Cannes head Thierry Fremaux says he almost lost his job last year after screening two Netflix movies.

Screendaily interviewed Cannes head Thierry Fremaux this morning for an in-depth interview and, of course, the topic of Netflix was talked about. Fremaux admitted being  “heavily criticized” by his superiors and that he was almost fired last year for programming two Netflix films, "Okja" and "The Meyerowitz Stories." He described the dispute with his superiors as “very violent.” All of this because Netflix didn't adhere to the ridiculous French law that states a film has to wait three years after its theatrical release to stream online.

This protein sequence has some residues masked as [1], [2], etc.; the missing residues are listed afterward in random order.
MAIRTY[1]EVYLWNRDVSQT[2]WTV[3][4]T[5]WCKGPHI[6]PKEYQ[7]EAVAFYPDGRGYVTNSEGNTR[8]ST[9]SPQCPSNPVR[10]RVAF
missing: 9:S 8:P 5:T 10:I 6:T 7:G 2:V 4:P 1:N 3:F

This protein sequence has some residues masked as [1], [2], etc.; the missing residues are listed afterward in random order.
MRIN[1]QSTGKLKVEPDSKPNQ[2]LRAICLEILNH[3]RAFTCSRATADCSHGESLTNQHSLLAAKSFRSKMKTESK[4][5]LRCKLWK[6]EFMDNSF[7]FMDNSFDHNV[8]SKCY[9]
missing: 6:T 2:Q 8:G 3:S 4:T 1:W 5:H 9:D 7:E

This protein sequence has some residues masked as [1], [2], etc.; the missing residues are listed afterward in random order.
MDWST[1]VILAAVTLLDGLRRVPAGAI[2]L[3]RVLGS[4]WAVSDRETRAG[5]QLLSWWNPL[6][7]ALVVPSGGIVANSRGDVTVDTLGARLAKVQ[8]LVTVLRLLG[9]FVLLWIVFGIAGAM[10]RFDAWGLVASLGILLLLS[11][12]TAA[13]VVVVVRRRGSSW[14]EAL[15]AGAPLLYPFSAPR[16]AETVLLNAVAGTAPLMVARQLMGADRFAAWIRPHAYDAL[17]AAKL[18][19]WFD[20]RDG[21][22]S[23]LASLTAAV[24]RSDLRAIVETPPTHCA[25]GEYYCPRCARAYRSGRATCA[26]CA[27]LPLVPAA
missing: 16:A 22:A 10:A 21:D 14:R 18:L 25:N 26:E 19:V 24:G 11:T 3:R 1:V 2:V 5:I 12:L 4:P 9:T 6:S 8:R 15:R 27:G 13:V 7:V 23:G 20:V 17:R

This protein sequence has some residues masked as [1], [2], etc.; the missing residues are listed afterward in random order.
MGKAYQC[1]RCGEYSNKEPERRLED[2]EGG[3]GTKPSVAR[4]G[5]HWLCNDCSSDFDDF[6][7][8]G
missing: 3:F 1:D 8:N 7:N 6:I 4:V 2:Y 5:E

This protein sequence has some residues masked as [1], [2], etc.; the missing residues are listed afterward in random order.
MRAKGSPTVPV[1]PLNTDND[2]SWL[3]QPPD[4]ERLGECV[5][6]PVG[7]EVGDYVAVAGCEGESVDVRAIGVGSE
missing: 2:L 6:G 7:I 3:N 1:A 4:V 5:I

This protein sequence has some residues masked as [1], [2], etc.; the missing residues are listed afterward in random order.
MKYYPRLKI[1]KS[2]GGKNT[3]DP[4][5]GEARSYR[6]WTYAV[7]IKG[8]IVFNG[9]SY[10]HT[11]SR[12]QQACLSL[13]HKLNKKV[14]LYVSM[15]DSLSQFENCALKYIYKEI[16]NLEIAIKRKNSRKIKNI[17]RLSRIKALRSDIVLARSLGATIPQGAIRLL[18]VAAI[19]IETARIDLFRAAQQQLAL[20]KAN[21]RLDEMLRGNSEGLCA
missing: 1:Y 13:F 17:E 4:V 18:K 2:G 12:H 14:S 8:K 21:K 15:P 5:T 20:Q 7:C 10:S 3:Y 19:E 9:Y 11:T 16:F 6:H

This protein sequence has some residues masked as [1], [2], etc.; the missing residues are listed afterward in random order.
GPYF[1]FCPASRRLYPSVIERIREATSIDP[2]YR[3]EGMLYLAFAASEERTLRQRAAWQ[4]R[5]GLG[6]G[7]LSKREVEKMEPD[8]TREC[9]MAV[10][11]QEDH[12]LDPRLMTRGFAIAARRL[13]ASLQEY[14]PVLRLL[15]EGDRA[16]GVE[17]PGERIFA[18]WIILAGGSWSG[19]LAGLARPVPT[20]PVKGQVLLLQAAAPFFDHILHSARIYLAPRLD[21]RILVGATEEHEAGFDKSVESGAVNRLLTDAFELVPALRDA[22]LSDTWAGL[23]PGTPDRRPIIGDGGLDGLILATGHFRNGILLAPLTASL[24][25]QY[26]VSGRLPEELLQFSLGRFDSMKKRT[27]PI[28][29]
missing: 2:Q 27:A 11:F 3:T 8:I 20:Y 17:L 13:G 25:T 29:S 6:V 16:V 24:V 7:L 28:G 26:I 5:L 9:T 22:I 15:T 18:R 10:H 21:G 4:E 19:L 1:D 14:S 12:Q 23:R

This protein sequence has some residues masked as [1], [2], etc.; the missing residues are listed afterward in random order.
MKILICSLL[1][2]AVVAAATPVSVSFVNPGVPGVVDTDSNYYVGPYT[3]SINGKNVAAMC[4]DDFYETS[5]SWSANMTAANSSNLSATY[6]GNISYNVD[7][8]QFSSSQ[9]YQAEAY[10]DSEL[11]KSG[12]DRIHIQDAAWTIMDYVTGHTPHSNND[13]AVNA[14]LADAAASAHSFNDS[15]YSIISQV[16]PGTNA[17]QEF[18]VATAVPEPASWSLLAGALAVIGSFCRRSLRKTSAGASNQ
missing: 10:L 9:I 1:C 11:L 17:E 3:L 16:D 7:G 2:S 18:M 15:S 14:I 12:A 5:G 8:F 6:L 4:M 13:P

Fremaux says he pleaded with Netflix to let them screen Alfonso Cuaron‘s "Roma" and Orson Welles‘ "The Other Side of the Wind" at this year's upcoming edition. The streaming giant, of course, didn't budge.
“I am asking them to accept that rule,” Fremaux relates. “They show dozens and dozens of films each year on Netflix. Could they not release just one film a year theatrically in France in order for it to come to Cannes?”
“The consequence of the chronology means [Roma and The Other Side of the Wind would] come out three years later,” Fremaux explains. “Sure, it’s absurd. On a personal level, I think it’s time to change it, but for now, in 2018, we are where we are. If they accepted to bring out the film, to give it to a distributor and to say, ‘Look, we also financed Orson Welles’s The Other Side Of The Wind, they would be heroes and it would be fabulous for their image.”

Fremaux has been quite vocal about his love for Cuaron's movie, he mentioned to Variety that he's seen "Roma" "several times" and that "it’s a marvelous film [that] we wanted to have it in competition."